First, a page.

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Documents et études > ARAGO, EULOGY ON AMPÈRE., 1872.
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[Translated for the Smithsonian Institution]

GENTLEMEN: It is my duty today, in accordance with an article of the academic regulations dating 
back to 1666, and which during this long interval of time has always been faithfully executed, to 
bring before you the labors of one of our most illustrious associates, and at the same time to 
cursorily glance at his life. 

These biographical sketches have not always preserved the same characteristics. Before the judges 
of the eighteenth century, Fontenelle himself, the ingenious Fontenelle, ventured to refer so 
briefly to technical points that his eulogy on Newton occupies only about thirty pages in octavo. If 
you will open this master-piece of delicacy, elegance, and atticism, you will find the celebrated 
“Treatise on Optics” confined to a few lines, and the title of the “Universal Arithmetic” 
not even mentioned. In proportion as the sciences progress the ancient boundaries of the academic 
eulogies should be enlarged, and, in fact, we having at last reached a period when the crowds are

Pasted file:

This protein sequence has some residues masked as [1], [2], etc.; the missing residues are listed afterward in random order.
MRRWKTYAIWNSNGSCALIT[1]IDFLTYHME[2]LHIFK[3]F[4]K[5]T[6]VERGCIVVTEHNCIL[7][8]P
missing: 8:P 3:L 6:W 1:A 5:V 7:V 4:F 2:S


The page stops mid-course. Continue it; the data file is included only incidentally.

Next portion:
largely pressing to expositions of the mathematical and natural sciences with which our vast lecture 
rooms daily resound, the secretaries of the academy have begun to feel that it is time to rid 
themselves of the restraints which their illustrious predecessors had imposed upon themselves, that 
henceforth they might here, at the public sittings, speak of the labors of their associates in the 
terms hereafter to be used by the historians of the sciences. This new course has already several 
times received your kind approbation. The idea of departing from it has never even suggested itself 
to my mind, as indeed, a little reflection would have reminded me, when M. Ampère was removed from 
our midst, of the impossibility of examining his works, and of making the analysis of his complete 
encyclopedia, without departing from the usual limits of our eulogies. I must acknowledge, too, that 
a close intimacy, an intimacy without a cloud for more than thirty years, has also contributed to 
extend this biography, and to enable me to give importance to certain details that one indifferent 
to him would have passed by unnoticed. If an excuse be necessary, gentlemen, I will give it to you 
in a line in which a great poet has defined friendship  

“The only passion of the soul in which excess is tolerated.”
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